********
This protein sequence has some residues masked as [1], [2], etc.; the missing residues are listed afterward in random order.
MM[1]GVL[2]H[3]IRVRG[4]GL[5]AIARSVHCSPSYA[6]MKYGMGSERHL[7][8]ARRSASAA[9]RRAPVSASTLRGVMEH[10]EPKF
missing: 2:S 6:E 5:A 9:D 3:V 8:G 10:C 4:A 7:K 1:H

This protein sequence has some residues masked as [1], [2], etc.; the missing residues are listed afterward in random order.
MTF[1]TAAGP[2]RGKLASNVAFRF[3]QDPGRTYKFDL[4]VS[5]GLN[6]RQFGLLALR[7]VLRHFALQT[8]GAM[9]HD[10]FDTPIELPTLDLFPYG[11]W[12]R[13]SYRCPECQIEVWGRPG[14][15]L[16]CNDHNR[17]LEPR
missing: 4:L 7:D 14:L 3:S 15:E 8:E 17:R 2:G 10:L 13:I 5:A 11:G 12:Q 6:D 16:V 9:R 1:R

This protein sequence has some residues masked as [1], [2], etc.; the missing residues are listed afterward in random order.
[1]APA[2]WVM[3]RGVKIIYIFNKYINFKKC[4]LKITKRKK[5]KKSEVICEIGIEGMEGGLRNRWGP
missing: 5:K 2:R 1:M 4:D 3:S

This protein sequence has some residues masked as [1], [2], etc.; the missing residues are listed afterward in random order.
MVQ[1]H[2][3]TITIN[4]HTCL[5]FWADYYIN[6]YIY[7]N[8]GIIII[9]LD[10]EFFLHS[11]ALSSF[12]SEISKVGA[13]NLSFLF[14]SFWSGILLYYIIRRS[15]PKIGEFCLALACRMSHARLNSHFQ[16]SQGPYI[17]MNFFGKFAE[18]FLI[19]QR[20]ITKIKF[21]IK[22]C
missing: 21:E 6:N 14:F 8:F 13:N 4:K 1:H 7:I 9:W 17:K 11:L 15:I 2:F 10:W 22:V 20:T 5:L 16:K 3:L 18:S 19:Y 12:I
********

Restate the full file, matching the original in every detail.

This protein sequence has some residues masked as [1], [2], etc.; the missing residues are listed afterward in random order.
MM[1]GVL[2]H[3]IRVRG[4]GL[5]AIARSVHCSPSYA[6]MKYGMGSERHL[7][8]ARRSASAA[9]RRAPVSASTLRGVMEH[10]EPKF
missing: 2:S 6:E 5:A 9:D 3:V 8:G 10:C 4:A 7:K 1:H

This protein sequence has some residues masked as [1], [2], etc.; the missing residues are listed afterward in random order.
MTF[1]TAAGP[2]RGKLASNVAFRF[3]QDPGRTYKFDL[4]VS[5]GLN[6]RQFGLLALR[7]VLRHFALQT[8]GAM[9]HD[10]FDTPIELPTLDLFPYG[11]W[12]R[13]SYRCPECQIEVWGRPG[14][15]L[16]CNDHNR[17]LEPR
missing: 4:L 7:D 14:L 3:S 15:E 8:E 17:R 2:G 10:L 13:I 5:A 11:G 12:Q 6:D 16:V 9:R 1:R

This protein sequence has some residues masked as [1], [2], etc.; the missing residues are listed afterward in random order.
[1]APA[2]WVM[3]RGVKIIYIFNKYINFKKC[4]LKITKRKK[5]KKSEVICEIGIEGMEGGLRNRWGP
missing: 5:K 2:R 1:M 4:D 3:S

This protein sequence has some residues masked as [1], [2], etc.; the missing residues are listed afterward in random order.
MVQ[1]H[2][3]TITIN[4]HTCL[5]FWADYYIN[6]YIY[7]N[8]GIIII[9]LD[10]EFFLHS[11]ALSSF[12]SEISKVGA[13]NLSFLF[14]SFWSGILLYYIIRRS[15]PKIGEFCLALACRMSHARLNSHFQ[16]SQGPYI[17]MNFFGKFAE[18]FLI[19]QR[20]ITKIKF[21]IK[22]C
missing: 21:E 6:N 14:F 8:F 13:N 4:K 1:H 7:I 9:W 17:K 11:L 15:I 2:F 10:W 22:V 20:T 5:L 16:K 3:L 18:S 19:Y 12:I